Erdogan said Saturday that any venture in the region "has no chance of success" if Turkey has no consent in it, referring to the PYD/PKK terror group's effort to settle in Syria's northern regions along the Turkish border.
Turkey regards the Kurdish YPG forces who control Afrin as a terrorist group with links to the PKK, which has long battled for autonomy in Turkey's southeast. The eight-month combat effort officially ended in March 2017.
A YPG spokesman in Afrin said clashes erupted after midnight between his unit and Turkish troops near the border with Turkey.
Erdogan said the new operation into Afrin would be an extension of Turkey's 2016 incursion into northern Syria, which aimed to combat IS and stem the advance of USA -backed Kurdish forces.
"In the coming days, God willing, we will continue with Afrin [operation] - that we started first with Euphrates Shield Operation - to purge terrorism from our southern borders", Erdogan said in his speech at the provincial congress meeting of his ruling Justice and Development (AK) Party in the central Anatolian Tokat province.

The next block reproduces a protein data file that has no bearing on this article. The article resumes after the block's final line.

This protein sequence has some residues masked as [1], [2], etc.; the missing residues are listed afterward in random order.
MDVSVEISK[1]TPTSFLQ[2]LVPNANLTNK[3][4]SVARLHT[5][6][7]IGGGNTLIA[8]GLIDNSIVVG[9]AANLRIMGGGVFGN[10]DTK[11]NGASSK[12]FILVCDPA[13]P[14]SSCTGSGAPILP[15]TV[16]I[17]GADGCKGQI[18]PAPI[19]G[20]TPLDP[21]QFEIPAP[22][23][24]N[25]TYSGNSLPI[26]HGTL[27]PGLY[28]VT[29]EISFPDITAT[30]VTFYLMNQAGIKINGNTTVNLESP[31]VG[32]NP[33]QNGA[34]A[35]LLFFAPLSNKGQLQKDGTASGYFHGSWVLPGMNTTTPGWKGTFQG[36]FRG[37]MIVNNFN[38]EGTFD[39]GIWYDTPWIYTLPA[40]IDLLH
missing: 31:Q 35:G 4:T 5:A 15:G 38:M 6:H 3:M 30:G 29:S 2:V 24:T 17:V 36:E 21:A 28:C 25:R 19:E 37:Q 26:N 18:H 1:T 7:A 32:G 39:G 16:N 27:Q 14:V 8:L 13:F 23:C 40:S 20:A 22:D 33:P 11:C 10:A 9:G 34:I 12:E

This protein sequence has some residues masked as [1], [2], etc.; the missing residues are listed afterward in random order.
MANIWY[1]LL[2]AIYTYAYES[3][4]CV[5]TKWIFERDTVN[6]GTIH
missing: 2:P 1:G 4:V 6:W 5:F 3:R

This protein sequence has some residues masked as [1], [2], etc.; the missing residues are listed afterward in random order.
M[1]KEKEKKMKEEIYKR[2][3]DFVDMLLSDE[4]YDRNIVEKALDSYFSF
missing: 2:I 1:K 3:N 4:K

Erdogan added that he's waiting for backing from allies, without elaborating.
He criticized the United States for arming YPG and Arab fighters in the Syrian Democratic Forces, which drove ISIS out of Raqqa and other parts of Syria.
"They will be providing border security through professionally securing checkpoints and conducting counter-IED operations", the office said, adding that coalition and SDF forces were still engaging remaining ISIL pockets in Deir Ezzor province.
YPG will fight to "defend our gains, our territories", Roj said.
She called Turkey's operation against Afrin a "violation" that "undermines global efforts to reach a political solution in Syria".
Since December, Ankara has reinforced its southern border by sending armoured vehicles, tanks, and heavy machine guns, the Hurriyet daily cited sources as saying.
Turkey and its western allies, including the U.S., consider the PKK a terrorist organisation.
Turkey has been working closely with Russian Federation and Iran to end the almost seven-year Syrian conflict despite Moscow and Tehran supporting Syrian President Bashar al-Assad and Ankara supporting the anti-Assad opposition.
The Turkey-PKK conflict has killed an estimated 40,000 people since 1984, including more than 3,300 state security forces, militants and civilians since the resumption of hostilities in July 2015.